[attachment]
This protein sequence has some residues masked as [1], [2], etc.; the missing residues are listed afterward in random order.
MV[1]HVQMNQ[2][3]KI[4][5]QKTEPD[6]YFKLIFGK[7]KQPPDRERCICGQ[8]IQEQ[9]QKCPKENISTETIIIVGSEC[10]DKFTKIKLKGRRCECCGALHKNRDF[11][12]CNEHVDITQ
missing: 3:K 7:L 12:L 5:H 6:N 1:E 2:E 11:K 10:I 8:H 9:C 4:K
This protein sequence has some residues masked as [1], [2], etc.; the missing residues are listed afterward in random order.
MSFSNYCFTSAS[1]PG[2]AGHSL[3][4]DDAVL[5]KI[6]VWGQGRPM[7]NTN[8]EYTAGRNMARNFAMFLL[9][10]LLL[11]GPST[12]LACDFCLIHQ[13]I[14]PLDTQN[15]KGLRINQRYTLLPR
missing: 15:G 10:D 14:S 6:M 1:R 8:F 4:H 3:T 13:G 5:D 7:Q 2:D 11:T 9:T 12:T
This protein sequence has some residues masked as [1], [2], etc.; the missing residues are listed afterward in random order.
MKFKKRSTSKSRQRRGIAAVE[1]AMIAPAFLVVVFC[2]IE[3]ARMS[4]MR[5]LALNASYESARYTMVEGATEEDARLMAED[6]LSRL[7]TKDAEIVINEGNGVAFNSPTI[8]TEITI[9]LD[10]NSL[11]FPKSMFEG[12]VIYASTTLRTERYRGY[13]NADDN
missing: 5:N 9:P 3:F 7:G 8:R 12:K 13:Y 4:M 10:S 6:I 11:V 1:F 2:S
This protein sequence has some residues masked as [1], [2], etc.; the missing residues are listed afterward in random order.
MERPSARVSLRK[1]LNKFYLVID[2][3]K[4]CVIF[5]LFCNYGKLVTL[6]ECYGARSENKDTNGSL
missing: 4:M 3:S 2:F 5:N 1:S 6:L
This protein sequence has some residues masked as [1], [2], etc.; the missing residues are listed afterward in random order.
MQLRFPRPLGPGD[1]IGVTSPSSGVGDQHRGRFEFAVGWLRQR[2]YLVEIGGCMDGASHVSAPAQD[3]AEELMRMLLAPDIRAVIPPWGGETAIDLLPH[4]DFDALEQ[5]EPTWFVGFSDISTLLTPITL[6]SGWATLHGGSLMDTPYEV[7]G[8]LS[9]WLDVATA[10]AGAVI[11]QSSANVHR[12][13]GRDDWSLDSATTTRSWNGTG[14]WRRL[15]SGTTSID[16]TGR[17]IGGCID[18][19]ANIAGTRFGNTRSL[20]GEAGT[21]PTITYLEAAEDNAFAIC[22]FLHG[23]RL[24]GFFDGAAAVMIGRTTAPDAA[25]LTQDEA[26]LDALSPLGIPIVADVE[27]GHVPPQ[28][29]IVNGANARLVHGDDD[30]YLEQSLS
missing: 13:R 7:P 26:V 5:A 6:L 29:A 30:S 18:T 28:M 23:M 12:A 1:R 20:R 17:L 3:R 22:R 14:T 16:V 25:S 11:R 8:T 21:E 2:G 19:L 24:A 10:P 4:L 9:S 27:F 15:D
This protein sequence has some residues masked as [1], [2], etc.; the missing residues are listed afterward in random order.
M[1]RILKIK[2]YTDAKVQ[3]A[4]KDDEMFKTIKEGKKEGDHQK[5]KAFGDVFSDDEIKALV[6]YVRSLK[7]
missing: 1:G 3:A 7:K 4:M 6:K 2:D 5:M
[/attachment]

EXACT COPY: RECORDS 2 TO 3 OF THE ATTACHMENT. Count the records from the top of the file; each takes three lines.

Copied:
This protein sequence has some residues masked as [1], [2], etc.; the missing residues are listed afterward in random order.
MSFSNYCFTSAS[1]PG[2]AGHSL[3][4]DDAVL[5]KI[6]VWGQGRPM[7]NTN[8]EYTAGRNMARNFAMFLL[9][10]LLL[11]GPST[12]LACDFCLIHQ[13]I[14]PLDTQN[15]KGLRINQRYTLLPR
missing: 15:G 10:D 14:S 6:M 1:R 8:F 4:H 3:T 13:G 5:D 7:Q 2:D 11:T 9:T 12:T
This protein sequence has some residues masked as [1], [2], etc.; the missing residues are listed afterward in random order.
MKFKKRSTSKSRQRRGIAAVE[1]AMIAPAFLVVVFC[2]IE[3]ARMS[4]MR[5]LALNASYESARYTMVEGATEEDARLMAED[6]LSRL[7]TKDAEIVINEGNGVAFNSPTI[8]TEITI[9]LD[10]NSL[11]FPKSMFEG[12]VIYASTTLRTERYRGY[13]NADDN
missing: 5:N 9:P 3:F 7:G 8:R 12:K 13:Y 4:M 10:S 6:I 11:V 1:F 2:S